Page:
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Tucker v Hampshire Hospitals NHS Foundation Trust
Senior Courts Costs Office, 19 May 2017, Master Rowley
In a scathing judgment, the court found that the “incurred costs” claimed within the claimant’s budget breached the indemnity principle resulting in the disallowance of all costs management costs.
The claimant suffered a stroke and pursued a claim for damages for failure to treat the chest pains that he experienced in 2011. He instructed Irwin Mitchell solicitors in 2012 and proceedings were issued in November 2013.
During the claim, two costs budgets were served in the claimant’s name and certified by partners of Irwin Mitchell as being “accurate and fair.” Upon conclusion of the claim, the defendant noticed that the pre-action “incurred” costs claimed within the bill were lower than those claimed within the budgets; and both budgets stated different figures for the same phase.
Upon further scrutiny, the difference in amount was due to ‘blended’ hourly rates being used in the budget whereas the actual retainer hourly rates were used in the bill as set out in the table below:
The difference in hourly rates meant that the amount of “incurred” pre-action costs was significantly lower in the bill than in either of the budgets. This gave the initial appearance when adding the incurred and estimated costs together that the total costs for each phase were much more in line with the total of the approved budget for each phase.
Upon the instructions of NHS Resolution, objection was raised in the detailed assessment and an application was issued for costs to be disallowed on the basis of misconduct. The defendant argued that claiming incurred pre-action costs at an amount that exceeds the actual amount of costs is improper conduct. It is a breach of the indemnity principle and results in the certificate to the statement of truth being inaccurate and mis-leading.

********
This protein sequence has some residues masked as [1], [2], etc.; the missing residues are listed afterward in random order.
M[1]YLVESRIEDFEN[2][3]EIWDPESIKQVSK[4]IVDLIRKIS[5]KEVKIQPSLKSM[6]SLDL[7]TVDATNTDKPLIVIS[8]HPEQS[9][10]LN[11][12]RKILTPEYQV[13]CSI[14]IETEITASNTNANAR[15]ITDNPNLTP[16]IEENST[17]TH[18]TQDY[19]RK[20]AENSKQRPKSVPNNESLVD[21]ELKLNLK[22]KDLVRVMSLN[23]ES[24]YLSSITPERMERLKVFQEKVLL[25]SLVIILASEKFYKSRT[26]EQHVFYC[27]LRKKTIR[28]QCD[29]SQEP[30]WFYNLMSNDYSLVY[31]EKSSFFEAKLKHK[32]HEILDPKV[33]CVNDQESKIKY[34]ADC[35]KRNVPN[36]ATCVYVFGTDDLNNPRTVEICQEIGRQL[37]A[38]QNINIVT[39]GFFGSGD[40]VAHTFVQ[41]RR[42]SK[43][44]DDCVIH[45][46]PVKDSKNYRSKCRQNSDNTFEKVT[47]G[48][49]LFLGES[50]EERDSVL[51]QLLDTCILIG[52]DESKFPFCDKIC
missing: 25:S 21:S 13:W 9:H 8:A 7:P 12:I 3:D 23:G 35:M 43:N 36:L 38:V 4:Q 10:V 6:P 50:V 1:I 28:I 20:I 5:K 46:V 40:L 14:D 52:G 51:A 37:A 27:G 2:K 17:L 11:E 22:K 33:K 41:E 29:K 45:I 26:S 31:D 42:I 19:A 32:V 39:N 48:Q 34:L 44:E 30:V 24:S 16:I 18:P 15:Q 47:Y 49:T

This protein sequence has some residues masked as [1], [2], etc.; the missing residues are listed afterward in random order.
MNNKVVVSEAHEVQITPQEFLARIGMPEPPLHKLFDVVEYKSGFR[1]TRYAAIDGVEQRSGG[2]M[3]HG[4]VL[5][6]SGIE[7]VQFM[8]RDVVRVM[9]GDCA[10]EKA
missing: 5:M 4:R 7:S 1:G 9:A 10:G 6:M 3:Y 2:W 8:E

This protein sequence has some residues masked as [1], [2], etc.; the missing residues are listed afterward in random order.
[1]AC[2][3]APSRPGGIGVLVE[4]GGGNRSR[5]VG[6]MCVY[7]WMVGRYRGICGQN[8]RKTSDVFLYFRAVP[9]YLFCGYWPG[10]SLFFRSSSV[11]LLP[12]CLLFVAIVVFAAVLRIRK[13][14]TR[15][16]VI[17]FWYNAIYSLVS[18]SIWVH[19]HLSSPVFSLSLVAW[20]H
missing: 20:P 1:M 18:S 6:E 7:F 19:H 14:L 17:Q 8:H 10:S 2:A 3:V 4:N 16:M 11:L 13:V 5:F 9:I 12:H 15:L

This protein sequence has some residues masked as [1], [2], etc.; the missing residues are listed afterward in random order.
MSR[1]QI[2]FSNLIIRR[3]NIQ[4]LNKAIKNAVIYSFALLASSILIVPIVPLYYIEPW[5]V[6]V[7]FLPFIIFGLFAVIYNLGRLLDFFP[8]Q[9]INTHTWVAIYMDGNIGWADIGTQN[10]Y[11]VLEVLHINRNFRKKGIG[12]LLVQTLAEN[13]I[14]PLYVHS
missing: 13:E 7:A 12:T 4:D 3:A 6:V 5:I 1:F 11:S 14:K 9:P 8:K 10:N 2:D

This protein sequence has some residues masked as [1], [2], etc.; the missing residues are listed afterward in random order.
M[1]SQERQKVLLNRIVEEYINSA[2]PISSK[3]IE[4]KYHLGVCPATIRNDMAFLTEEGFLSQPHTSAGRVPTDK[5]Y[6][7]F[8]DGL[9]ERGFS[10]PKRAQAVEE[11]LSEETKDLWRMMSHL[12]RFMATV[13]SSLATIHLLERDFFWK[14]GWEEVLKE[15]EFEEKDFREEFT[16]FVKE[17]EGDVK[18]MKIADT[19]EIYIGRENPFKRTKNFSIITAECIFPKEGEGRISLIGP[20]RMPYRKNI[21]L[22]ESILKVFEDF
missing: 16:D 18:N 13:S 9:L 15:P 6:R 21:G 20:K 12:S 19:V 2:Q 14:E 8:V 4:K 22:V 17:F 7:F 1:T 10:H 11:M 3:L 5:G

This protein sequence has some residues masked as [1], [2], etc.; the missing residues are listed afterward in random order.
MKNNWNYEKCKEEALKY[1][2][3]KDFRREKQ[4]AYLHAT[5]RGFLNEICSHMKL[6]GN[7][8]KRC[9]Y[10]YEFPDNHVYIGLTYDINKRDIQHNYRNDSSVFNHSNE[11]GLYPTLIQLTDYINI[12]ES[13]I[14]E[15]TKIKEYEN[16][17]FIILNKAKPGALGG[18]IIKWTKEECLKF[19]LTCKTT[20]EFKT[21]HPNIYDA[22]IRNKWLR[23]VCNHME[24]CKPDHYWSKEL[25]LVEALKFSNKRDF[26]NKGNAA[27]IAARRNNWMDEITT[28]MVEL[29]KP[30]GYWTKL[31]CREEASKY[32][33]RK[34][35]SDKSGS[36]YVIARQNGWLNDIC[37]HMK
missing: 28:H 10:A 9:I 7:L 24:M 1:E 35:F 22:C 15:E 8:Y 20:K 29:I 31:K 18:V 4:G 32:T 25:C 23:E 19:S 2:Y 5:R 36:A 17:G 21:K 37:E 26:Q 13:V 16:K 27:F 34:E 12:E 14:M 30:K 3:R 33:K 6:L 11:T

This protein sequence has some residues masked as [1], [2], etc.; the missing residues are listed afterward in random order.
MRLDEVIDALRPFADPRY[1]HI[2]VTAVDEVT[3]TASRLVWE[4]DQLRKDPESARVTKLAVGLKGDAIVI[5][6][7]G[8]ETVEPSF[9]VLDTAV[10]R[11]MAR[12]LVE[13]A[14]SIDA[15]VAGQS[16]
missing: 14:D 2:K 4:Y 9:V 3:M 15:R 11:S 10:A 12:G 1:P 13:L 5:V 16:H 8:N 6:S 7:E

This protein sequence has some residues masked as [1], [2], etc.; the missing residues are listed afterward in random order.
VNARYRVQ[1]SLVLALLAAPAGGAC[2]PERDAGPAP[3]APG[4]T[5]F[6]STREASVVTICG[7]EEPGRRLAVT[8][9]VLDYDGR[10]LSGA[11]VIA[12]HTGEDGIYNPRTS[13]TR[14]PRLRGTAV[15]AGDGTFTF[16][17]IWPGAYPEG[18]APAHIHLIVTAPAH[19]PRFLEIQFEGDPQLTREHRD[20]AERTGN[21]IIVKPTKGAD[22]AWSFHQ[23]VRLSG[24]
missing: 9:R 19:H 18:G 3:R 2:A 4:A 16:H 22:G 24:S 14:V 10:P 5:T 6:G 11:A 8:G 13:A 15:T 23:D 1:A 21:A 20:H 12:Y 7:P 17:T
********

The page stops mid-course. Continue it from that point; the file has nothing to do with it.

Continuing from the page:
Irwin Mitchell argued that the costs budget is drafted using hourly rates by grade of fee earner that are ‘blended’ rates reflecting a fee earner’s original, current and future hourly rates. Consequently, Irwin Mitchell use a blended rate albeit it is higher than the rate actually charged to the client at the time the budget is prepared.
Irwin Mitchell rejected the suggestion that it had acted improperly saying that they had used ’composite’ or ’blended’ hourly rates in their costs budgets since April 2013 to cater for the fact that their retainers contain a provision for an increase in hourly rates during the life of the claim.
In a scathing judgment Master Rowley expressed his disapproval of the ‘blended hourly rate’ approach to costs budgeting that was used, saying:
“It is self-evident that a solicitor preparing a costs budget should not overstate a party’s liability to his solicitor for costs that have already been incurred. It is to all intents and purposes a breach of the indemnity principle.
It is bound to mislead both the opponent and the court in circumstances where neither has any opportunity to examine the costs claimed in any detail at a budgeting hearing. It is no answer to say that the opponent’s liability to pay such costs is ultimately protected by the option of going to a detailed assessment.